The first story is "Nothing for My Noon Meal", a short story by Harlan Ellison, originally published in Nebula Science Fiction #30, May 1958 (U.S. edition dated September 1958), available at the Internet Archive.
There was an astronaut on a foreign planet with flowers all around called floofs or phoofs, I forgot.
When I first saw them, I was certain they were trumpet-flowers, for they had the characteristic bell-shaped perianth with delicate stamen projecting slightly from the cup. But as I drew nearer I realized nothing so Earth-like—even in outward appearance—could occur here. These were not flowers, and on the spot, in the muffled-breathing of my helmet, I called them Fluhs.
His helmet broke and he fell upon those flowers
I leaned over to stare deeper into the trumpet-blossoms, resting on one of the slanting pillars of pseudo-rock for support. That was one of my first mistakes, nearly fatal, and intended to color my entire life on Hell.
The pillar crashed—it was a semi-porous volcanic formation, almost scoria-like in composition—and loosened other rocks that rested on it. I fell forward, directly atop the Fluhs, and the last thing I felt was my oxygen helmet shattering about my head.
Then the blackness that was not as deep as space slid down over me.
and found out that he can actually breathe there.
I should have been dead. There was no reason why I should not have been dead. But I was living; I was . . . breathing! Can you understand that? I should have been with my wife, but I was alive.
My face was pressed into the Fluhs.
I was drawing oxygen from them.
I had stumbled and fallen and cracked open my helmet, and should have died, but because of strange plants that sucked the nitrogen from the thin atmosphere, circulated it and cast it back out as oxygen, I was still alive. I cursed the Fluhs for depriving me of quick, unknowing surcease. I had come so close to joining her, and had lost the chance.
Only his face was swollen.
As I lay there thinking, gathering strength for the run back to the ship, I felt my face draining. It was as though I had a great boil or pus-bag on my left cheek, and it was sucking blood down into it. I felt my cheek, and yes, even through the glove I could feel a swelling. I grew terrified then, and plucking a handful of Fluhs—close to the bottom of their stem—I thrust my face into them, and ran frantically back to the ship.
The second story is "Do-It-Yourself", a short story by Harlan Ellison and Joe L. Hensley, originally published in the February 1961 issue of Rogue. (This story was also the answer to an old question over at the Science Fiction & Fantasy Stack Exchange.)
A wife ordered a murder kit to kill her husband
"This Kit contains three sure, clean and undetectable, I repeat, undetectable, ways to commit murder. No two kits are the same, though repetition occasionally occurs when the subjects to be murdered have common character traits. Again, though, no two kits are the same. Each of the three modus operandi is designed for you according to the application blank you sent us when you contracted for this Kit. Now. To prepare yourself for your murder—"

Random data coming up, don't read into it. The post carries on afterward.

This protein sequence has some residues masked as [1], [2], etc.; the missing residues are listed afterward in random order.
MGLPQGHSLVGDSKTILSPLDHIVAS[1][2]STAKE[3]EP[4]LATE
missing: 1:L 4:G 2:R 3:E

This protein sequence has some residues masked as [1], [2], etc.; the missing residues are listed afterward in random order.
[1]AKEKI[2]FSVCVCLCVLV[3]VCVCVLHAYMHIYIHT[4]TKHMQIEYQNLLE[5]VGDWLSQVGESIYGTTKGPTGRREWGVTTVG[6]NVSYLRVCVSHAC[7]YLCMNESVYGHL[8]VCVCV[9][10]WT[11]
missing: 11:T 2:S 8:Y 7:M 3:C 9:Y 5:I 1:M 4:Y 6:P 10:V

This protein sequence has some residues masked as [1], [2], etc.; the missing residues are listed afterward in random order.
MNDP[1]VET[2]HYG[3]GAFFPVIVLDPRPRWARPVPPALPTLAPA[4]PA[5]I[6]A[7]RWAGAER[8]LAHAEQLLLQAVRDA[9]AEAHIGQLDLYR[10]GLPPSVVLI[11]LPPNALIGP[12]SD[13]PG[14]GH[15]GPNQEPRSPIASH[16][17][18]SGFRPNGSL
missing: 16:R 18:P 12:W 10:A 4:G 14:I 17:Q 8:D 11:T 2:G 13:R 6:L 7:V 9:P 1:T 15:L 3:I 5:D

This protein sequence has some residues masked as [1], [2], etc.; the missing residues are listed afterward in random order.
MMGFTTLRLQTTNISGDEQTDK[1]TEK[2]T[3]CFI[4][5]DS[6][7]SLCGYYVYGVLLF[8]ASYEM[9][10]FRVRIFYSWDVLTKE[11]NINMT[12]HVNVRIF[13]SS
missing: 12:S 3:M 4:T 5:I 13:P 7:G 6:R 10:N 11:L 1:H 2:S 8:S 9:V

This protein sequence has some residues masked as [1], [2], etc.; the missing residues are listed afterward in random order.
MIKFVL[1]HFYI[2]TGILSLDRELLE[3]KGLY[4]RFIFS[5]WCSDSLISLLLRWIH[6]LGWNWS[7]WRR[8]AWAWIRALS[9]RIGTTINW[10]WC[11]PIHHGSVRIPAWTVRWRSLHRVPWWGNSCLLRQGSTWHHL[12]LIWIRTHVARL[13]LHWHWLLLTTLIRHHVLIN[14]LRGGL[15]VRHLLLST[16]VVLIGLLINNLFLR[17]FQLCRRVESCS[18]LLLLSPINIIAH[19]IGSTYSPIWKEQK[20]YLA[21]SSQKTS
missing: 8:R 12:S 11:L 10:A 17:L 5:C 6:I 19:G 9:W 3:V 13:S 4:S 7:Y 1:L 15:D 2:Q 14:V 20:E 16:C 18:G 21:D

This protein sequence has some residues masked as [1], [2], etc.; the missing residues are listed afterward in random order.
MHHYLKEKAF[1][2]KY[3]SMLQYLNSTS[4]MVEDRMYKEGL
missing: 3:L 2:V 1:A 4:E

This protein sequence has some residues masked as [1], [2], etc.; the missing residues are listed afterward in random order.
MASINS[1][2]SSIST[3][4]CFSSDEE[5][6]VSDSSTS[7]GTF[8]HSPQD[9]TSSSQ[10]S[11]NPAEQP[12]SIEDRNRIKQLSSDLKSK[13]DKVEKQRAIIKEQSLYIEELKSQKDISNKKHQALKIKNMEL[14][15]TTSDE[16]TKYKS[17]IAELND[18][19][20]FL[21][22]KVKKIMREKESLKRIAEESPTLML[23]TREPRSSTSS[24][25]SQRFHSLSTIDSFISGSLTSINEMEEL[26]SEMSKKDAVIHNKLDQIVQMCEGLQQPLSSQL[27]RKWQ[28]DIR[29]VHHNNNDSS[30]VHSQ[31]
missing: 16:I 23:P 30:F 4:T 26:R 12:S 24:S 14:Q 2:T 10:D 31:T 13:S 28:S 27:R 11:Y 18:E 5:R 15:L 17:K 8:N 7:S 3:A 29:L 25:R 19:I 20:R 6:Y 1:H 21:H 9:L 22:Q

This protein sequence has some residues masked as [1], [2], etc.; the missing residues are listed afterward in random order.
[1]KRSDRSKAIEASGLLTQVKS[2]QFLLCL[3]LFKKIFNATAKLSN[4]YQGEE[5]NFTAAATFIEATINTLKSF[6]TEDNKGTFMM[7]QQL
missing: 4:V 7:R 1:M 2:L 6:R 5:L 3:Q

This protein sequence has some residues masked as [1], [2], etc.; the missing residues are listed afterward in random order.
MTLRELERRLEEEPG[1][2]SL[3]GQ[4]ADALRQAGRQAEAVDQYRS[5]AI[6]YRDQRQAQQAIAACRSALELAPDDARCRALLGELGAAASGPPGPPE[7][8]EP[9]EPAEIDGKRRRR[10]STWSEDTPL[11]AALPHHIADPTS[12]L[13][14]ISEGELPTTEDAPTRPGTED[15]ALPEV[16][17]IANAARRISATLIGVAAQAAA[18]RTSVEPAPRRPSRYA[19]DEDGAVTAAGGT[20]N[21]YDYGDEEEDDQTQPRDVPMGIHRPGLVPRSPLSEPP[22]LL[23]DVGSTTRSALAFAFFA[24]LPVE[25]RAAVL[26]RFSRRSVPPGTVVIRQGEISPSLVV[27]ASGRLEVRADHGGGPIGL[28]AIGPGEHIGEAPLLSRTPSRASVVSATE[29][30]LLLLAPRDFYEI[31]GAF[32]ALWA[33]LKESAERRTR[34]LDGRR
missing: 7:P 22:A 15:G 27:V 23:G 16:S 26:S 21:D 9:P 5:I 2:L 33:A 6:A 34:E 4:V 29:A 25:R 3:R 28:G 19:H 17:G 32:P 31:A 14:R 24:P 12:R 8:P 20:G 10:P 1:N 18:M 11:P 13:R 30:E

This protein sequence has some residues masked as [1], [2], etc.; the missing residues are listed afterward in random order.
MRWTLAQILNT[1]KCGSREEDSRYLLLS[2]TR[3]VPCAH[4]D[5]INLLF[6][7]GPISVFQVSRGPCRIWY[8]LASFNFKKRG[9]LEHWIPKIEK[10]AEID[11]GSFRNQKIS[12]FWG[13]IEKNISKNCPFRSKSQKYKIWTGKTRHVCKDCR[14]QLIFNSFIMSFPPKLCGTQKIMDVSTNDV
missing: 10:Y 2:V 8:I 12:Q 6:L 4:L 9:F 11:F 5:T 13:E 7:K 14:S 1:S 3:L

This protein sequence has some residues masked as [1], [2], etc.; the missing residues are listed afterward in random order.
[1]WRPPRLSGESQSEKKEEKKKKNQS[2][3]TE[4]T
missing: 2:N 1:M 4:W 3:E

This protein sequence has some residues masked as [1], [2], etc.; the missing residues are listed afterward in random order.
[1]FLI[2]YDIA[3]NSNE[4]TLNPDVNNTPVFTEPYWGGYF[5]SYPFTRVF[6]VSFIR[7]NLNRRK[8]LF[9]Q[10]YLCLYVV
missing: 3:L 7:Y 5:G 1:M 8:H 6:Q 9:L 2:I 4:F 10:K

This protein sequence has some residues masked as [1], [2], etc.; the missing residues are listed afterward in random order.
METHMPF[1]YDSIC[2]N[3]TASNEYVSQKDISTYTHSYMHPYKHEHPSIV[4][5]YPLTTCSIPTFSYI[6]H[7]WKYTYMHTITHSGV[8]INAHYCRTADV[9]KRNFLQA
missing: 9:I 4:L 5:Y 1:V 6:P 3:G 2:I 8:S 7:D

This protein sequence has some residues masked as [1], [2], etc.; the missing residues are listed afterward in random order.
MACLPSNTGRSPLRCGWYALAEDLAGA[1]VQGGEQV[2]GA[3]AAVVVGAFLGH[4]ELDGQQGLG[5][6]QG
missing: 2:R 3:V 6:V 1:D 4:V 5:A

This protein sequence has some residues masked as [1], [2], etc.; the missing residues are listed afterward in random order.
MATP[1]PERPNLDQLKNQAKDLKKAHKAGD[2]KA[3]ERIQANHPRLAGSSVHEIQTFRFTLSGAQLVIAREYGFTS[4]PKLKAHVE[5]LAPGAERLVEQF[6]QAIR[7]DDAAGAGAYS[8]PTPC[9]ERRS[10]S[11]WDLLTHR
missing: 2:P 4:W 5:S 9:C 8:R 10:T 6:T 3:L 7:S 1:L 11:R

She snapped the pamphlet shut with quick, suddenly-sweating hands.
Do I hate him that much?
Where had their marriage gone wrong . . . somewhere in the eleven years? Where? An infinite sadness stole over her as she remembered Carl the way he had been when they first met.
but failed each time
This time there was no mistaking the annoyance in the pamphlet's voice.
"You failed again. I can tell from your emanations. Very seldom does anyone need two of the methods provided by our Kits . . . you are the first one in nearly eight thousand Kits that has needed all three. We hope you are proud of yourself."
until she was caught by her husband's murder kit for her.
"So that's what's been goin' on, huh Madge? I shoulda guessed you'd get up the gut one day soon. I'll haveta think back an' see if I can figger out what this Kit included. It'll be fun. My three was real wowzers, y'know."
She stared at him, uncomprehending. Had he found her Kit, and had she not noticed?
"I rekcanize the pamphlet," he explained with a wave of his meaty hand. "I sent for one of them things over three months ago." His voice altered with incredible swiftness. Now casual and defacing, now harsh and bitter as sump water. "But how'n a hell could I of used it around someone like you . . . you'd of noticed the first lousy little trap that I'd'a set . . . you'd a vacuumed an' swept an' pried an' found it.
"I know you've hated me—but Gawd A'mighty, how I've hated you! You straighten an' pick an' fuss till . . ." he summed it all up, and ended it all, eleven years of it, ". . . till a guy can't even come home an' enjoy a belch!"
He smiled again . . . this time with dirty mirth. "Your goddam floor's gonna get filthy today, Madge." He drew out the long, shiny knife. "Had one of the guys in Steel Molding make this for me . . . a real do-it-yourself."
The Internet Speculative Fiction Database lists only one book containing both stories, the 1962 Harlan Ellison collection Ellison Wonderland, which has also been issued under the titles Earthman, Go Home! and (in German) Der silberne Korridor. You can see all the different covers for this collection here. Based on your description of the cover (man, hat, glasses) I believe you read the 1974 Signet / New American Library edition.